William Robert Baer (pictured in mugshot) was arrested Thursday for murder charges related to a 1999 cold case in Jacksonville, Florida
A retired Florida Sheriff’s detective and his ex-wife were arrested on Thursday for beating and killing an aid worker outside his own home in 1999.
The Jacksonville Sheriff Office revealed that former officer William Robert Baer, 64, and his ex-wife Melissa Jo Schafer, 50, were charged with murder for the death of 39-year-old Saad Kawaf.
The two-decade-old cold case was cracked with genetic genealogy and help from the Cold Case Project, a nonprofit that helps the families of unsolved murder victims by publicizing cases.
“This is where it’s a turn we’re a little saddened about,” Undersheriff Pat Ivey said at a news conference.
‘Because of his specific assignment at JSO at the time, he came into contact with the victim. He was a detective who was looking at a crime that may have involved the victim. ‘
In May 1999, Kawaf reportedly left his home near Deerwood when a man and a female accomplice waiting outside attacked him in his driveway.
He was beaten and stabbed while being dragged into the garage of the house. Kawaf’s wife was tied up in the house and bit the female henchman in the course of a scuffle.
The suspects reportedly escaped the family’s home with $ 30,000.
That bite and the DNA left behind was one of the key pieces of evidence used to identify Schafer, arrested by authorities in Jefferson City, Missouri.
Her arrest led the investigators to Baer, who was sworn in as a police officer in 1975 and retired from the Jackson Sheriff’s Office in 2002.
At the time, Baer was a detective in the homicide department. He was reportedly acquainted with Kawaf because of an assignment with the department.
Saad Kawaf (pictured) reportedly left his Florida home in May 1999 when two suspects stabbed him and beat him in his garage
Investigators at the time only knew that the suspects were a white woman and a white man.
Detectives said on Thursday that two DNA profiles were made in 2003, but submitted to a genetic lab in May this year gave a more thorough ‘indication’ of who the suspects were.
A list of possible suspects was provided to the investigators. Undersherrif Ivey said he was unable to reveal many details about the case and arrest, as the investigation is still ongoing.
According to First Coast News, Baer had been monitoring Kawaf’s house in 1999 as part of an investigation into allegations that he was illegally selling pseudoephedrine in his convenience store and that a large amount was in the house.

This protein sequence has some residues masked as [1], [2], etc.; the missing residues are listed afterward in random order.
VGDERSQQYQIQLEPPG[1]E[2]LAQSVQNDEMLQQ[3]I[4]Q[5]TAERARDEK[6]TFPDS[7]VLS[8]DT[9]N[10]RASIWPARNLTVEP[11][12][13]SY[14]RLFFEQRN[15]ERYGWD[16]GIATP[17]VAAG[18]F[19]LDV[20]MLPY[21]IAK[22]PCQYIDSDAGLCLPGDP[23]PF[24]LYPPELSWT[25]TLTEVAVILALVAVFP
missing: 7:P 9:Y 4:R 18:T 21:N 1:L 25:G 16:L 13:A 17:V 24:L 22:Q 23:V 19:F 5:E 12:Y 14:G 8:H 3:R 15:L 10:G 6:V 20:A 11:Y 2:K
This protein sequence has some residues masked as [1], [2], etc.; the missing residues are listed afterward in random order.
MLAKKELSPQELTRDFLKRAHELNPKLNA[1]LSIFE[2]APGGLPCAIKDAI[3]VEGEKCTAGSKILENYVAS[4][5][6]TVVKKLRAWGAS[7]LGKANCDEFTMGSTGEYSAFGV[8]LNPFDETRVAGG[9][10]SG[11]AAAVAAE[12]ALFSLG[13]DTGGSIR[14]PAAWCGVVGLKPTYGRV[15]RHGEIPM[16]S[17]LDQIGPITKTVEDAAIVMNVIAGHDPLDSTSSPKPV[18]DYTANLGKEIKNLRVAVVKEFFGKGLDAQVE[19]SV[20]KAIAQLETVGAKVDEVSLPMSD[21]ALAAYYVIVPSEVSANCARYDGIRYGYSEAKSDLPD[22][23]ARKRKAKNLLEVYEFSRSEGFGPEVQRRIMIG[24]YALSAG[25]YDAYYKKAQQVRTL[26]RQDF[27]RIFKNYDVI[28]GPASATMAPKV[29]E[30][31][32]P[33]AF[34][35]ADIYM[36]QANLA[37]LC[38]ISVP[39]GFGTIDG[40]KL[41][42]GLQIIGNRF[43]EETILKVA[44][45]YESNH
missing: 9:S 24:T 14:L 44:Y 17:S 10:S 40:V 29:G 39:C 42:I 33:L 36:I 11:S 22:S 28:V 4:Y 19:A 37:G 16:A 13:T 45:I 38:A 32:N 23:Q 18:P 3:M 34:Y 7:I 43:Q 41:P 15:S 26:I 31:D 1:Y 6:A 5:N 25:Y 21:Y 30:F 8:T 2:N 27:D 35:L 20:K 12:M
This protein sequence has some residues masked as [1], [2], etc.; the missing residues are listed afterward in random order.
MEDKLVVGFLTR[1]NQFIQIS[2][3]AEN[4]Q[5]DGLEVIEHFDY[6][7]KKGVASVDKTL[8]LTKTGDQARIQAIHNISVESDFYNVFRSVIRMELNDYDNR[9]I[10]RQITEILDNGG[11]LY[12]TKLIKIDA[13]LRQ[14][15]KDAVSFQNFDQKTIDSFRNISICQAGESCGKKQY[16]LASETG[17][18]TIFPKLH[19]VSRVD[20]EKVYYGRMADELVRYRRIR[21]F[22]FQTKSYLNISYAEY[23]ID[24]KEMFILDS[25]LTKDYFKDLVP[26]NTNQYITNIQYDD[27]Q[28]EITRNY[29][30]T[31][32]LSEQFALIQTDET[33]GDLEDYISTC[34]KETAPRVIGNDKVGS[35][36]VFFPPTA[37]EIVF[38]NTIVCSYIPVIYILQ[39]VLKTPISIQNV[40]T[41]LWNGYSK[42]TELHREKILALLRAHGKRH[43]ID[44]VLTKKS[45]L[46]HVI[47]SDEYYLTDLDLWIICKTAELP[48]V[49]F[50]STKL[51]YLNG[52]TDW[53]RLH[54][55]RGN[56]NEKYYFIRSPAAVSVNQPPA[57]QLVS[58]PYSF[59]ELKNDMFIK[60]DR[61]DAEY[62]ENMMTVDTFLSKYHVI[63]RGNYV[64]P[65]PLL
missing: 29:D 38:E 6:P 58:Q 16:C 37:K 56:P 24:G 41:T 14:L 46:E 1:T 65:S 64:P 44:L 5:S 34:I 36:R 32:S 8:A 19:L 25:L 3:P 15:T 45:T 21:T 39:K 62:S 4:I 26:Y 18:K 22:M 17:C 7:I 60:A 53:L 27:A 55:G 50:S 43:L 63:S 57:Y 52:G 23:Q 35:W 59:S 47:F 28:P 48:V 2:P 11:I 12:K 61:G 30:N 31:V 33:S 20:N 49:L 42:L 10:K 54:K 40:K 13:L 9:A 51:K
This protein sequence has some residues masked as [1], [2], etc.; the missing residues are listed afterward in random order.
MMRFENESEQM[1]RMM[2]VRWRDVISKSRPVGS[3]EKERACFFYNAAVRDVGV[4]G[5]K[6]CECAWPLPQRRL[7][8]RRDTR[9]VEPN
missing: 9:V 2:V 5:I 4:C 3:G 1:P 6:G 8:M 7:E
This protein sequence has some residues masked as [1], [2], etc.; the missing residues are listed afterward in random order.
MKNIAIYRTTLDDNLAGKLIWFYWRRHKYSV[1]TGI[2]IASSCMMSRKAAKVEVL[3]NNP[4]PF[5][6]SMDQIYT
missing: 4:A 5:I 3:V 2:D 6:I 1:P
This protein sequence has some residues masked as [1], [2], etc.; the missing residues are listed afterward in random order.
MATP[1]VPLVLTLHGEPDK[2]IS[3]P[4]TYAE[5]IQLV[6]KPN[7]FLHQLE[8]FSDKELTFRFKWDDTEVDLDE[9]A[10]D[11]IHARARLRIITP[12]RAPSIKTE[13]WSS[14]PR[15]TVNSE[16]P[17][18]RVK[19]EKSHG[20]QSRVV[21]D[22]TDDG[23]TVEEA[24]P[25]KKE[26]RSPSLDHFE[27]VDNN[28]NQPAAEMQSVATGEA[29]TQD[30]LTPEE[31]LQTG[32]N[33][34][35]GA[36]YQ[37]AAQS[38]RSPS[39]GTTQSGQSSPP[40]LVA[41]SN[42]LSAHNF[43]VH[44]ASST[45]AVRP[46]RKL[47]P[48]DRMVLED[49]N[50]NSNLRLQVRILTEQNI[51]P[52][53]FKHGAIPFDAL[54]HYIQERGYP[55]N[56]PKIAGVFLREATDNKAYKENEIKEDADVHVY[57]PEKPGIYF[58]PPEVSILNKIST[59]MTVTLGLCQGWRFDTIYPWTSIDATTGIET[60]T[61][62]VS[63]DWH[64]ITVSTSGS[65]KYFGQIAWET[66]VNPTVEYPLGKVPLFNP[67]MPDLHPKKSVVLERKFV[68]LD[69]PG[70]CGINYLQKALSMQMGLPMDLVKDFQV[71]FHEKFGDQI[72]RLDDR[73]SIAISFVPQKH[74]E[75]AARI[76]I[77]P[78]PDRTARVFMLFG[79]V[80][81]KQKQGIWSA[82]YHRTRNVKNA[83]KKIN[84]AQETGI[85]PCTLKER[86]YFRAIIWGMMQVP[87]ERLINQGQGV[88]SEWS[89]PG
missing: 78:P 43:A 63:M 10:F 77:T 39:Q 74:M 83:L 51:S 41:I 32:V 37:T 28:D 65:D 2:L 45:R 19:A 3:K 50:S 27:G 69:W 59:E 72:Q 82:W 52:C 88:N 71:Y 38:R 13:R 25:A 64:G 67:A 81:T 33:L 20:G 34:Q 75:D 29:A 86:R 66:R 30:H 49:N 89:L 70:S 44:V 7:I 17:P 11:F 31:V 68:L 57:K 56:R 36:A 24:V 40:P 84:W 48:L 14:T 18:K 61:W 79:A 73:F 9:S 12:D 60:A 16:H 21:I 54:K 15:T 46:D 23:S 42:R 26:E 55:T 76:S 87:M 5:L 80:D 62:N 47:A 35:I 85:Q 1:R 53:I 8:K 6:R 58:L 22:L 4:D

Pictured: A police drawing of the female accomplice presented by the Jacksonville Sheriff’s Office in 1999
It is unclear whether Baer was interviewed by the Jacksonville Sheriff’s Office after Kawaf’s murder.
Det. Margo Rhatigan said that money had been stolen from the house and that this was a possible motive for the murder.
Baer’s alleged crime took place against the background of a controversial Jacksonville Sheriff’s Office in the 1990s, when the department faced investigations by the grand jury and convictions of officers.
The department is reportedly facing various corruption charges, a murder trial, and was the subject of an Academy Award-winning documentary that investigated Brenton Butler’s false confession.
Undersheriff Pat Ivey (pictured) said at a news conference that DNA and genetic genealogy helped crack the case after 21 years
Brenton Butler, then 15, said he was mistreated in 2000 and forced to confess to a murder by the Jacksonville Sheriff’s Office.
In addition, one officer was convicted of murdering a shop assistant, while three others were convicted of charges of drug trafficking, bank fraud, and conspiracy.
Kawaf’s niece released a statement on behalf of the family after news of Baer and Schafer’s arrests was revealed.
‘We are excited. We are grateful. Not a day has gone by that we don’t miss our beloved Saad, Heather Kayal wrote.
“The last 21 years have been the most difficult not only to be without a man who meant so much to our family, but to know that the people who did this were not held accountable for their actions.
“We are grateful to the brave members of the cold case unit and all members of the law enforcement who have worked tirelessly for us to ensure justice and that Saad’s memory will never be forgotten.”